Top 5 Freshwater Sharks for Aquariums (and How Big They Really Get)
You may have gone to the pet store and seen some freshwater fish labeled as “sharks.” These species are not true sharks but rather are members of the Cyprinidae family of carp and minnows. Because of their pointy fins and slender bodies, they look like sharks. Beginners often buy freshwater sharks because of their attractive shape and hardiness, but they can grow much bigger than expected and have large tank requirements in adulthood. Before you buy that cute 5-inch (5 cm) shark from the pet shop, let’s find out about their needs and decide if they are right fish for you.
1. Red Tail Shark
Also known as the red-tailed black shark or redtail sharkminnow, this species is easily identified by its entirely black body and fins with a bright red tail. While they may be sweet and small as a juvenile at the fish store, an adult red tail shark grows up to 5-6 inches (13-15 cm) and requires an aquarium that’s at least 4 feet (1.2 m) long. They come from Thailand’s rivers, streams, and floodplains during the rainy season, which means they are accustomed to living in a wide range of pH between 6-8 and temperatures from 72-79degF (22-26degC). They are omnivores like the other sharks. They will eat any food, even sinking wafers or fish flakes.
Red-tailed sharks are not social creatures. As such, as they age, they become more territorial towards other sharks and members of their species. They are comfortable with semi-aggressive, similar-sized fish, such as African and South American cichlids. They can be paired with smaller, faster-schooling fish like barbs or giant danios. Avoid tank mates who are calm fish, slow swimmers, and nano creatures that could potentially be eaten.
2. Rainbow Shark
This gorgeous centerpiece fish grows to 5-6inches (13-15cm) and is very similar in appearance to the red tail shark. Instead of being nearly black, they are more gray with red tail and red fins. You can also find different colors in pet shops, such as the Glofish or albino versions. They come from Thailand, as well as other Southeast Asian countries. Their pH ranges from 6.5 to 8.2 and their temperature ranges from 72-80degF (22-25 degC). They love all types of fish food, including pellets, wafers and blanched vegetables, as well as frozen foods. They will also eat algae if they are hungry.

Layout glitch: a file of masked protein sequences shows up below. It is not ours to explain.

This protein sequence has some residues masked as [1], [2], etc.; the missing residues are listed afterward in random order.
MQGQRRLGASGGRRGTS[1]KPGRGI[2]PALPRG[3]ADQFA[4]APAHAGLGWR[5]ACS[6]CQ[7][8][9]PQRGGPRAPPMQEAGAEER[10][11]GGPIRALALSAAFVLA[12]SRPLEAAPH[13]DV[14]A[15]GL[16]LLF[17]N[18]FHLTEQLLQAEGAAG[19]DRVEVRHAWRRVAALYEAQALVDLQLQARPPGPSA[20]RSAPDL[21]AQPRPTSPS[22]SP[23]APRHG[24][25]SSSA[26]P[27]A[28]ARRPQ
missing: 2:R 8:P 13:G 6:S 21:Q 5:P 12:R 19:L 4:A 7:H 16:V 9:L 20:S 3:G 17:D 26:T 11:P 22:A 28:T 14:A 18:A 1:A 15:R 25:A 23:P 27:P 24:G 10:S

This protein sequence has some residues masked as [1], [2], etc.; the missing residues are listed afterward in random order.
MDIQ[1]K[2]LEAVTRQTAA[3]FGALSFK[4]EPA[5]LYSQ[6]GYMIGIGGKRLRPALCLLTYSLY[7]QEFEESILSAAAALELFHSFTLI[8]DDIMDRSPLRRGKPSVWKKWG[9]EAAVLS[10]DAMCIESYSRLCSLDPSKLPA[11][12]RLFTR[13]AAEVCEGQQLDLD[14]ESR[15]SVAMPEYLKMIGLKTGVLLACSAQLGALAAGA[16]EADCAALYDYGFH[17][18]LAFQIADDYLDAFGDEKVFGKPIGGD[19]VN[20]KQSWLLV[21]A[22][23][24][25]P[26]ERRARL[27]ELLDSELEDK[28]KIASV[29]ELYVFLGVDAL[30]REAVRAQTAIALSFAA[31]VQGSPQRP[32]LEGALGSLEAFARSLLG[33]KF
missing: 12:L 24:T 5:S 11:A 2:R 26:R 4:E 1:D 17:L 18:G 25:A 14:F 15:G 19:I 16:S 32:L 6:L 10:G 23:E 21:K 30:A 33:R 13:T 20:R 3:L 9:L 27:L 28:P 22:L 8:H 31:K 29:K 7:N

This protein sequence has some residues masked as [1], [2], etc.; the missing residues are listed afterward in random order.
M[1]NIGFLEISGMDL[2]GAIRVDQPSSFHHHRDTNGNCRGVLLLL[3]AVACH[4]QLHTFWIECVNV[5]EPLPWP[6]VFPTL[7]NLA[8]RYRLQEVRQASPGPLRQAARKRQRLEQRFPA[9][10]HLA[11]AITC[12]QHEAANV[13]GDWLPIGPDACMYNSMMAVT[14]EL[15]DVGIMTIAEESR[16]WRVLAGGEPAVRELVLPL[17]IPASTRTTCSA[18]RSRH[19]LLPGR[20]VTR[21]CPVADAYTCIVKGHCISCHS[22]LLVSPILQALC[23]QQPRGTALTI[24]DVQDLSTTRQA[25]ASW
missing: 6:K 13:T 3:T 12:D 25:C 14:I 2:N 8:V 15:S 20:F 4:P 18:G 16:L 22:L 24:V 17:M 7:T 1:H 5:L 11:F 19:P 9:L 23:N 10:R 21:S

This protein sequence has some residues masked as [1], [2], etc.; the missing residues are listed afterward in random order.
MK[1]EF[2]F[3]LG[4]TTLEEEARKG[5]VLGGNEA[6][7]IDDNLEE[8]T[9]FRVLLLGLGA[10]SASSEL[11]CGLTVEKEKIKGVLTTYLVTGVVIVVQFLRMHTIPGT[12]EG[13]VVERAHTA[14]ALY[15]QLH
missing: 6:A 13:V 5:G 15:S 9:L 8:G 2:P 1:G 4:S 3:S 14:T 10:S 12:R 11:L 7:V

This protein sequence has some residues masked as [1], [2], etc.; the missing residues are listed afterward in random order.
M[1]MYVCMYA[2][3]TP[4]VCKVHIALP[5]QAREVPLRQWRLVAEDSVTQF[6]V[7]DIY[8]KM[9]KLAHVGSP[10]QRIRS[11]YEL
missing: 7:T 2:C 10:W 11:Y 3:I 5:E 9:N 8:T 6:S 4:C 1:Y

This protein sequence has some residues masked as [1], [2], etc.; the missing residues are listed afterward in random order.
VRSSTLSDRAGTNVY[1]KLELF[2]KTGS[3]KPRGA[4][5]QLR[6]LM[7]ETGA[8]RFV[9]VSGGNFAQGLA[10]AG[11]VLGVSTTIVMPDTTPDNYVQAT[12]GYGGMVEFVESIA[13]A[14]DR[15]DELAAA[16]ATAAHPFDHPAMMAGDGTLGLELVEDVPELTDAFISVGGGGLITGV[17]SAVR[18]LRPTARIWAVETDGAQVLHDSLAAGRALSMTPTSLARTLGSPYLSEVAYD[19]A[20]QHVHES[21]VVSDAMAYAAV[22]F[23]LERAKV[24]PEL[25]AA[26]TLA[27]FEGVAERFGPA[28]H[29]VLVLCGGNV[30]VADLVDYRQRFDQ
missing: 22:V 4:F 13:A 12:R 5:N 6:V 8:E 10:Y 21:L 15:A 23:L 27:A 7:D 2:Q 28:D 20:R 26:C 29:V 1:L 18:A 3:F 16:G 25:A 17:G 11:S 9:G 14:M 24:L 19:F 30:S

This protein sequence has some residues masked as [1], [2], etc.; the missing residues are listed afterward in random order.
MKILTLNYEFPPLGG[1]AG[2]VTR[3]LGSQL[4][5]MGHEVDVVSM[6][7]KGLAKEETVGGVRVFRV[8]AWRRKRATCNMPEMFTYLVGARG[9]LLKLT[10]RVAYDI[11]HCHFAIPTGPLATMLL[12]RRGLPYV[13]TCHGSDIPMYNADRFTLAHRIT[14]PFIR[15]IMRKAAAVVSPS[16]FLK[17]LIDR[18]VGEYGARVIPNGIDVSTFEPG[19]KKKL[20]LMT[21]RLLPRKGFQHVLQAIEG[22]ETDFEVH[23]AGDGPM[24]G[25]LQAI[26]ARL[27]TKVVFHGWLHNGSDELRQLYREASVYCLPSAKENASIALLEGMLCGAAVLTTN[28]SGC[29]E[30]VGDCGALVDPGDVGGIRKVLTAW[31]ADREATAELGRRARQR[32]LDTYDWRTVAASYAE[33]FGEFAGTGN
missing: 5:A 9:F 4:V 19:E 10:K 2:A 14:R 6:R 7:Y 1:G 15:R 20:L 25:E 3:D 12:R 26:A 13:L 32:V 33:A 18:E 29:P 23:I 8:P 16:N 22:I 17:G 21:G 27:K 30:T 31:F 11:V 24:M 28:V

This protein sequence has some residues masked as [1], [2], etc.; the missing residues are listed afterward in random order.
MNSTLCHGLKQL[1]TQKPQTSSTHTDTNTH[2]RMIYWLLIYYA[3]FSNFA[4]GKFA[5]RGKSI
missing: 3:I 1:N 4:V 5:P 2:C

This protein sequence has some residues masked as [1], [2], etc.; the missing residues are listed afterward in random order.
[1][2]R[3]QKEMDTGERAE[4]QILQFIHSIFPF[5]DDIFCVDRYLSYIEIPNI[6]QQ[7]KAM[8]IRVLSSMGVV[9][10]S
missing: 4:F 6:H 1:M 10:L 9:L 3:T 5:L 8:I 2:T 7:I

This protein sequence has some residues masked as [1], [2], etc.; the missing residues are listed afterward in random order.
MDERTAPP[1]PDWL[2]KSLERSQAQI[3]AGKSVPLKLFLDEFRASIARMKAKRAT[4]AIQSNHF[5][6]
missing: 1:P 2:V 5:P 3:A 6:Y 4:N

Rainbow sharks can be more social than juveniles but they become more aggressive towards other species as they age. Consider only keeping one rainbow shark per every 4 feet (1.2 m) of aquarium length. Rainbowfish, loaches, gouramis and cichlids of similar size are all suitable roommates. But be prepared to remove certain tank mates if it doesn’t work out and the rainbow shark keeps bullying them.
3. Roseline Shark
The common name of the roseline shark is the shorter red line, which lies on top of a longer horizontal black stripe running down the middle. Denison barbs are also called this species. They can reach 4-5 inches (10-13cm), and have beautiful yellow-black markings on their tail. They can be found in rivers and streams in India, with dense vegetation at the banks. They are a schooling fish that requires 3-5 people to keep them happy. A tank should be at least 4 feet in length (1.2 m) and larger. They are a peaceful and smaller fish that would be great with rainbowfish and larger livebearers. They will be happy to eat a variety of frozen, prepared, freeze-dried, gel and other foods.
4. Siamese Algae Eater
Do you need an algae eater to cover larger tanks? You can try the Siamese algae eater (SAE), which has a silvery brown body with a bold, black line down its sides. This fish will eat both black beard algae and leftover fish food. Because they are larger than the adults, juveniles tend to eat more algae. You may have to fast the adults for a week in order to encourage them to eat algae.
SAEs come from rivers and floodplains in Southeast Asia and can easily live in pH of 6-8 and tropical temperatures of 72-79degF (22-26degC). You can keep a few of them around if you need a lot of algae-eating capacity for large aquariums. However, their territorial behavior towards other sharks (including their own species) is a problem. You could keep one of them in a 50-gallon aquarium or larger. They will be content living alone.
5. Bala Shark
The longest shark on our list is 12 inches (30cm) in length. Also known as the silver shark or tricolor shark, it has a silvery body and light-colored fins with thick, black edging. They are able to survive in a pH range of 6-8 and temperatures between 72-82degF (22-24 degC) as they live near rivers and lakes in Southeast Asia. They are easy to care for and will eat all floating and sinking foods as well as invertebrates such as shrimp and snails.
Because of its large tank size, we do not recommend this species to aquarists. Because they are constantly moving, you will need to give them enough space. Because they are a huge fish, they prefer a school of at least four fish. It can be difficult to obtain an aquarium with at minimum 6 feet (1.8 m) in size. This is why many hobbyists only get one bala Shark for a 125-to 150-gallon fish tanks. They can be kept together with similar-sized, semiaggressive fish such as cichlids and catfish.
If you are serious about providing for a freshwater shark and ensuring it has the right tank size and tank mates, consider checking out our list of preferred retailers to buy fish online. All the best with your aquariums. Enjoy nature every day.